When an activity becomes the fastest-growing sport in America it understandably demands some extra attention — and that’s exactly what pickleball will receive for the first time at The Running Event 2023. There will be a full-size pickleball court right on the show floor of the Austin Convention Center that will host two education seminars, product demos and maybe even a pickleball athlete or two — all designed to educate run specialty retailers on why and how they can add pickleball to their product mix.
The court and sessions are being sponsored by four brands making a name for themselves in the pickleball space – K-Swiss, Official Footwear Sponsor; Selkirk, Official Paddle and Ball Sponsor; OS1st, Official Sock Sponsor; and Currex, Official Insole Sponsor.
Running Insight gathered the sponsors into the kitchen (that’s a pickleball term, in case you didn’t know) for a Virtual Roundtable discussion on the potential of the sport at run specialty and how to take advantage of pickleball passion.
Sitting at the Table …
Kyle Whatnall, Senior Manager Public Relations/Content, Selkirk Sport
Dave Larson, VP-Marketing, K-Swiss
Josh Higgins, President, OS1st
Stephen Pifer, Director of Marketing, B2B, Foundation Wellness (Currex and PowerStep)
Let’s start with this: For those of our readers who don’t know about pickleball or haven’t played it yet, what’s so darn special about it?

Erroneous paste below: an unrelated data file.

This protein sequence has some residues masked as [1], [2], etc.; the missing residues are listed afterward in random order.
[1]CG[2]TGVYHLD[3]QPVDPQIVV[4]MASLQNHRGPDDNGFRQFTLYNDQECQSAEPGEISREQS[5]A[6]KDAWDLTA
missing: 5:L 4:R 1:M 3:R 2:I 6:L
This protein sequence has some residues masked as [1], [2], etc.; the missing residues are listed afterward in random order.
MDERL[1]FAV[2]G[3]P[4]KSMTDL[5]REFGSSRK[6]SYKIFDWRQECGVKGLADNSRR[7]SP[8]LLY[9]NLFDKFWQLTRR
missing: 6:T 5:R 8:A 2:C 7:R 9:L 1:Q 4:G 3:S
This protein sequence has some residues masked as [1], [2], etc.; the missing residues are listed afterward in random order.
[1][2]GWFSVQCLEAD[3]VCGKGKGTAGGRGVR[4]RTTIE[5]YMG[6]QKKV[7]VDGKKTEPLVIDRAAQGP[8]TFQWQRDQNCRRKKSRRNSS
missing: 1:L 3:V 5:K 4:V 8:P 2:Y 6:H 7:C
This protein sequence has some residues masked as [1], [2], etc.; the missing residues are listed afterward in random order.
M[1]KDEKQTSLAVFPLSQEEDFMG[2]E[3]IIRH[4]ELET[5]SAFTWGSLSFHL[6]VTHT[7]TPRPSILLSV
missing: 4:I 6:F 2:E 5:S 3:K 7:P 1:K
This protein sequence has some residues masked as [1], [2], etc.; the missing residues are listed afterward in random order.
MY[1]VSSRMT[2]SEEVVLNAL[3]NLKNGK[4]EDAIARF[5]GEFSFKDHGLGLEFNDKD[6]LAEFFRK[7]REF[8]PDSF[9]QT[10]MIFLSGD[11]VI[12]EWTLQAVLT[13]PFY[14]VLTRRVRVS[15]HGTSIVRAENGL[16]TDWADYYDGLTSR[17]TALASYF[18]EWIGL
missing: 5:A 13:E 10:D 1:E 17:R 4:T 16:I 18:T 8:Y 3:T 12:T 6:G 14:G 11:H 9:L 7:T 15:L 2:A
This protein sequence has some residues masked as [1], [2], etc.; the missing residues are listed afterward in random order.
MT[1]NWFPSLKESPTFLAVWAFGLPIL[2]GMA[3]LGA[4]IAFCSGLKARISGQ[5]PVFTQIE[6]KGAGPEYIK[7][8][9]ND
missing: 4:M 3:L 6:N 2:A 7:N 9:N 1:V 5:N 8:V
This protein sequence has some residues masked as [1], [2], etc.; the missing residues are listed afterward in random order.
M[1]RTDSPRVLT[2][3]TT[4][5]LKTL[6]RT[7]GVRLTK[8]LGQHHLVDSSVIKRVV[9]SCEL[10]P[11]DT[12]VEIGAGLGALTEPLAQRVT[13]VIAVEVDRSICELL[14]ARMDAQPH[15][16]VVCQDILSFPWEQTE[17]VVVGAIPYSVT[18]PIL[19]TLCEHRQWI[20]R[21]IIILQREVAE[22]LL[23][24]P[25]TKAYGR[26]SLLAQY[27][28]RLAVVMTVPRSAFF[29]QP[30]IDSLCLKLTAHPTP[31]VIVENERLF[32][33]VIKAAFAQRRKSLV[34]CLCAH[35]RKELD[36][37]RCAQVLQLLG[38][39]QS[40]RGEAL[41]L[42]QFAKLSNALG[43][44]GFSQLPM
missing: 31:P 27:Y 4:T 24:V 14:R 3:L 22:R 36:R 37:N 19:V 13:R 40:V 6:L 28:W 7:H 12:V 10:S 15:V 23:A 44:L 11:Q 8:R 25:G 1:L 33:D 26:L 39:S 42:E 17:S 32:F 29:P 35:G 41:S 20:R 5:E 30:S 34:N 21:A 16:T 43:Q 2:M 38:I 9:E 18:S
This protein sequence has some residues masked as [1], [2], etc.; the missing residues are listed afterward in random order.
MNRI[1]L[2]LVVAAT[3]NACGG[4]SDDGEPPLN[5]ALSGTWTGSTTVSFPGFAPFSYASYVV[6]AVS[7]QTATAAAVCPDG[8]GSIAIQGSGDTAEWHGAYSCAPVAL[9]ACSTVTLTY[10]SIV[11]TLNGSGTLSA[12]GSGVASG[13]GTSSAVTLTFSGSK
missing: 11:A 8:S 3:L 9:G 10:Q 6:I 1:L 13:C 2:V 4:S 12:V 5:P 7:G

Kyle Whatnall: Pickleball is more than just a sport. It’s a community and a passion. It’s one of the fastest-growing sports in the USA and its charm lies in its inclusivity, the camaraderie among players and the joy of play it offers to people of all ages.
Josh Higgins: It’s diverse, it’s inclusive, it’s easy to pick up for all ages and skill set. Most importantly, it’s a lot of fun.
Dave Larson: It’s easy to learn, it’s fun, it’s social and it’s addictive.
Stephen Pifer: Anyone who’s fascinated by the intrigue that is pickleball should go down to their local court and just watch people play the game. You’ll see the excitement, enjoyment and fun and get a feel for the community of pickleball that is somewhat similar to the running community. At the Sports Fitness Industry Association Conference I attended earlier this year one of the presenters said the recipe for a hot, new sport is that the rules must be easy to understand, the activity doesn’t require a high skill level to play and be a game that involves multiple people — so, we believe this sport is here to stay.
Now let’s get right to the heart of the matter: Why should run specialty retailers add pickleball to their product mix?